2.Colonoscopy: It is a diagnostic procedure whereby a tube with a video camera is inserted through your anus upwards to visualize the whole colon. If a polyp is seen, biopsy of the polyp and removal can be done during this procedure.
3. Endo-anal or endorectal ultrasound: an imaging procedure whereby the ultrasound probe is inserted into the anus and high energy ultrasound waves are used to create an image of the body tissues.
4.Biopsy: Small samples of tissues from suspicious cancerous mass found during scopes will be taken and examined under microscopy by pathologist to determine presence of cancer cells.
5.Imaging studies: once anal cancer is confirmed, Chest X-ray, CT scans, MRI scans and PET scans will be ordered to determine the stage of anal cancer and to see if the cancer has spread to other organs.
Stages of Anal Cancer
Staging of anal cancer is done by determining the size of anal cancer and whether it has spread to lymph nodes and other organs. The stages of anal cancer will affect the treatment modality and also the prognosis of the cancer.
Staging of Anal Cancer is by the TNM (Tumor Nodal Metastasis system) as described by table below.
Treatment of Anal Cancer
The treatment plan for anal cancer depends on the stage of the disease, patient’s general health and patient’s wishes. The 3 main modalities of treatment is chemotherapy, radiation therapy and surgery.
For Stage 1-3 anal cancer which has not spread to distant organs, the standard treatment is combination of chemotherapy (5-fluorouracil and mitomycin) and radiation therapy. Small tumors can be removed surgically via local resection. For Stage 4 anal cancer that has spread to distant organs, the treatment modality is systemic chemotherapy (cisplatin and 5-fluorouracil).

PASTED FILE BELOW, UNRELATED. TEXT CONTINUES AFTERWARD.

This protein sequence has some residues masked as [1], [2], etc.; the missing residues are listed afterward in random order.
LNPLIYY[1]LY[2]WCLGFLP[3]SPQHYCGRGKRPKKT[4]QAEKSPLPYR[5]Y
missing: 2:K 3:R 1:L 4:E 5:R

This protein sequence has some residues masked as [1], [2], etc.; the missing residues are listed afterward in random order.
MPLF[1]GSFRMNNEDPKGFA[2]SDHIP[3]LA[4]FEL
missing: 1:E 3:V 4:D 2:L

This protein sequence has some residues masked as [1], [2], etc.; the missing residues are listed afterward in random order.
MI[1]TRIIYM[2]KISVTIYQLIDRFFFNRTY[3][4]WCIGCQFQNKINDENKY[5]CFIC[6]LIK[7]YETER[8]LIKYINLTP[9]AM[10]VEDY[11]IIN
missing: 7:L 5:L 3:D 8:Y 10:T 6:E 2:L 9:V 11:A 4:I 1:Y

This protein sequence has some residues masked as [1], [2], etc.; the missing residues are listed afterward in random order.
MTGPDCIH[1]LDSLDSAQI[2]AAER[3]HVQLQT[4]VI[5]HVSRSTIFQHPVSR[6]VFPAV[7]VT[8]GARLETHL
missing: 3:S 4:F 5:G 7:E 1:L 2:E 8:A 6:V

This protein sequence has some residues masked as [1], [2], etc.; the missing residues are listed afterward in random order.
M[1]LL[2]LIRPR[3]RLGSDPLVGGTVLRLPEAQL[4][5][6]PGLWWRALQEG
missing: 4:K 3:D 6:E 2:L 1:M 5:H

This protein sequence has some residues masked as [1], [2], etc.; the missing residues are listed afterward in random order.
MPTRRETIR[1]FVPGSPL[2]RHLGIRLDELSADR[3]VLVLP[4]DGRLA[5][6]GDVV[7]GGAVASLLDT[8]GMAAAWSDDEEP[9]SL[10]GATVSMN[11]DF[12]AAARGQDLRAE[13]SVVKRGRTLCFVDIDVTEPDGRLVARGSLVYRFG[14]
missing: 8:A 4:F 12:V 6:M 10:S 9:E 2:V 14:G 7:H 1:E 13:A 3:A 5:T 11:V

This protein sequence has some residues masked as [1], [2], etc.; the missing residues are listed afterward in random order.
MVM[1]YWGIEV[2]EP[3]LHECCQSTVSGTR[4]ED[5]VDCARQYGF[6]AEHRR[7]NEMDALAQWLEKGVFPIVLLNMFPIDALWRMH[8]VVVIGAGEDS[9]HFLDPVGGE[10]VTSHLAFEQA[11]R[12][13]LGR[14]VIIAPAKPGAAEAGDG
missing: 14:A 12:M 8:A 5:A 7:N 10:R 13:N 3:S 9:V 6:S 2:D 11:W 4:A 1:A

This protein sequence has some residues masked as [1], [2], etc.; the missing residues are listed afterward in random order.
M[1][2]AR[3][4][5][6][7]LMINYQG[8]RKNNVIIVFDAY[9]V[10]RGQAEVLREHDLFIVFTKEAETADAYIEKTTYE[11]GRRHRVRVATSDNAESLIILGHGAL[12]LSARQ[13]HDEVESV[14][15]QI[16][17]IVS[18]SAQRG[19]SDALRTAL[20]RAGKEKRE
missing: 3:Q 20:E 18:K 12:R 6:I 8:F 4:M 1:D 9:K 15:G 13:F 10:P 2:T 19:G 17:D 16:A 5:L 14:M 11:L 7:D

Salvage therapy is reserved for patients who have persistent or recurrent anal cancer even after chemotherapy and radiotherapy. Local recurrences may be successfully salvaged with surgery.
For patients who are immune-suppressed for example HIV patients, the dose of chemotherapy should be reduced to reduce incidence of opportunistic infections.
Chemotherapy: Drugs are given to stop the growth of cancer cells, either by stopping the cells from or dividing or by killing the cells. Systemic chemotherapy involves ingesting/intravenous injection of chemotherapy drugs resulting in killing healthy and cancerous cells result in more side effects. Regional chemotherapy involves targeting chemotherapy drugs at certain organs affected. Side effects include gastrointestinal side effects (nausea, vomiting and diarrhea), hair loss, marrow suppression and opportunistic infections.
Radiotherapy: uses high-energy x-rays or other types of radiation to kill cancer cells. Internal radiation involves insertion of a device into target organ to release the x-ray radiation. External radiation involves a machine outside the body that send radiation rays to the cancer. Side effects include skin redness, sores and exposing healthy tissue to radiation damage.
Surgery: Local resection for small anal cancer involves removing the cancer with a margin of healthy tissues. This procedure seldom disrupts the sphincter muscles that control bowel movements.
Abdominoperineal resection (APR) is a surgical procedure for more advance anal cancer patients whereby the anus, rectum, part of the sigmoid colon and lymph nodes involved are removed. The end of the intestine is then brought to the skin surface called stoma forming a colostomy whereby fecal matters will empty into a bag called stoma bag. Colostomy is permanent.
Post treatment, patients are follow up at regular intervals to look for any recurrence of disease or treatment failures. They will undergo physical examination and also further scans.
Practice safe sex with condoms and having faithful partners will reduce chances of HIV and HPV infections associated with anal cancers.
HPV vaccination is also beneficial in preventing contacting HPV infection.
Abstain from smoking as it increases risk of anal cancer.